Urlo: One is fatter.

Poia: Yeah, they’re dressed similar, maybe in different colours…

You’re going to have visual projections tonight, created by Lu of Malleus. How long did they take to put together?

Lu: I started to work on visuals in September 2011 when the record was ready, and I finished on March 2012. Considering I’m slow and there is always something else to do, I think it’s not that bad!

What do they consist of?

Lu: They are visions of the main meaning of Oro. They don’t want to explain anything but just to fulfill your eyes together with your ears. The basic idea started from the famous “Tabula Smaragdina” written by Hermes Trismegistus: the father of Hermeticism. So don’t ask yourself too many questions, but just leave your imagination flowing to explain.

What is it about the sound of Ufomammut that makes it visually evocative for you?

Lu: Starting from Snailking I always took care about visuals. They evolved with the band. First visuals were very simple and colorful – random images taken from old movies or just fractal shapes following the songs. With Eve something happened… no more short songs but only one long track to work with.  ORO is the zenith: a very long track divided in 2 parts, perfect for experimenting different kind of visual solutions. Synths became also much more present in these two last records – and in the next chapter of ORO – creating a very suggestive and evocative atmosphere together with the voice. These are the parts I like to work on more.

Poia: The ORO visuals are amazing. Sometimes I’ll be playing and watching the visuals, and I’ll just be absorbed by them.

Do you have any ideas as to what your plans are following this tour?

 Urlo: Head home with Vita and have lots of children.

Vita: I want two or three kids. All with moustaches.

Urlo: No, no plans really.

Poia: We have to finish this short tour, and then some festivals. Then our longest tour is in October.

Urlo: We’ve been quite smart in separating the two records, as now we don’t have to do anything for a long time! No, we just want to go around and meet as many people as possible.

Poia: …and test the record, because we need more rehearsal.

So where does this big tour in October take you?

Poia: For now, we’re just trying to remain in Europe, and then next year we hope to spread towards the ocean.

Urlo: We hope to go to the States next year.

Poia: The main problem for us is the equipment – we need too many things. I mean we can take the amps, but I think we have to go by van, and…a van on a boat? We have to find a way first.

So who’s playing in support tonight? 

Poia: They are Incoming Cerebral Overdrive – they’re on our own record label called Supernatural Cat. They’re one of the best in our label. We have just three bands in our roster…

Urlo: The other bands are Morkobot, Ufomammut and OvO. Lento was another one, but they’re not on the label anymore. We are very happy with ICO’s new album – when they play it live especially, it’s really, really powerful. They are nice people too, so…they eat pasta and play mandolin. All the things. And they’re not in the Mafia because the Mafia is in this room!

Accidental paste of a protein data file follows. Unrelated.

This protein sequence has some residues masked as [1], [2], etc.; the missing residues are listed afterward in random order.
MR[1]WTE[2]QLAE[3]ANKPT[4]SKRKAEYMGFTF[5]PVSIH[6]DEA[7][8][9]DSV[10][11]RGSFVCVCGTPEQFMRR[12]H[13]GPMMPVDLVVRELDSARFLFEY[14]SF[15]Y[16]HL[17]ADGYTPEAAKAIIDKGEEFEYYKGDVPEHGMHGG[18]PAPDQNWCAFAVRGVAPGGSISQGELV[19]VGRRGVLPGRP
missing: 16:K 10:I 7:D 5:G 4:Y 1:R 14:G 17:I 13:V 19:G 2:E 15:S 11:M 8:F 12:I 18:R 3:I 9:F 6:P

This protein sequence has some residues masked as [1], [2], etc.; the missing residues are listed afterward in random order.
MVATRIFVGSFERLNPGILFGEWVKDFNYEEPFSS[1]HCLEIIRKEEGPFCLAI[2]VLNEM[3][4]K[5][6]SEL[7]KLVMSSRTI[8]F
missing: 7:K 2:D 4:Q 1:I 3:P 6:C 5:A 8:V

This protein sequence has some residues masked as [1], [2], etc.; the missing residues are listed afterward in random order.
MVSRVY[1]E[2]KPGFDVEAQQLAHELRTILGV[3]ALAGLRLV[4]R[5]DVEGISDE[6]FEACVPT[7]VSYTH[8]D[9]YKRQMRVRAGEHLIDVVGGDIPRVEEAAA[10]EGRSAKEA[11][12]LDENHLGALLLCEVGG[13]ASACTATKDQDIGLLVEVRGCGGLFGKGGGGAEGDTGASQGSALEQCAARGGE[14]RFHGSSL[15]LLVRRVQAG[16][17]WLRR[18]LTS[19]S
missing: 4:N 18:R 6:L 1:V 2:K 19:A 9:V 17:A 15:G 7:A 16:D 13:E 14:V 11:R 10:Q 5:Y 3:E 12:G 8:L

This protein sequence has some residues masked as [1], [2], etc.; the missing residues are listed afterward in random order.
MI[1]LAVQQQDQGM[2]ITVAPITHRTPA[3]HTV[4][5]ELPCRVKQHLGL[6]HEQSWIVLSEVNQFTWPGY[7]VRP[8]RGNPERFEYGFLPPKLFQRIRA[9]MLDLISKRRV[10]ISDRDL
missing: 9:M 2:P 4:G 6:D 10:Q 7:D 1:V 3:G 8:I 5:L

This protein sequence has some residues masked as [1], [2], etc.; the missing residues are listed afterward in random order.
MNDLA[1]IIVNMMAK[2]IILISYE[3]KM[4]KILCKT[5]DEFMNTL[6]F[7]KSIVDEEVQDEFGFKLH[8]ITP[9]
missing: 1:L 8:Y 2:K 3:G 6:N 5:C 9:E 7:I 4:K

So is the label something you want to expand, or are you content with the size it is currently?

Poia: There’s no particular plans for expansion – we are in search of good bands, mainly because we want to make a lot of money [laughs]. No, I’m joking. We like music, and we have difficult tastes in music so it’s hard to find a band that touches us in some way.

Urlo: There are a lot of bands that touch us in some way, but they are already signed…too late.

Poia: It’s a difficult process, but we are always in search of bands, and we love to spread the work we’re doing. When we started our own label, it was because we knew what it means to play on stage and have to pay for your own records, you know? Bands are badly treated by labels sometimes, so we wanted to do something for them and not exploit them. We like to do the graphics for the records as we like to draw too…we love all of these things: the music and the environment around it. We want the chance to carry on doing what we like.

I guess that outlook has influenced your decision to work with Steve Von Till and Neurot Recordings for ORO; again, that’s a musician running a label and using his wealth of experience.

Urlo: Entering Neurot has been just like expanding the family – it came really easy. We received lots of requests from bigger labels, but we don’t care about “the offers” – we are only interested in music basically. And so the idea of starting something with the people we respect – and actual musicians – was the best choice. We are very very happy, and time has now told us that we did the right thing.

Going back to Supernatural Cat: I picked up that new Morkobot record actually, and initially I didn’t realise it was on your label. That’s a fantastic album.

Poia: They are amazing. The guys are crazy – our tour with them last year was very impressive in many ways.

Is there a sense of wanting to push and promote Italian music? I notice that all of the bands on your label are Italian.

Poia: We aren’t actually that nationalistic. We just want to give these bands the chance to go out and spread their music. In Italy it’s more difficult for many reasons – it’s not considered a “rock” country, and is more about melodic singers and things. It’s not our mission to promote Italian bands.

Urlo: We’ve received records from other bands, but they’ve been nothing like the bands we’re putting out now.


Ufomammut webste –

Malleus website –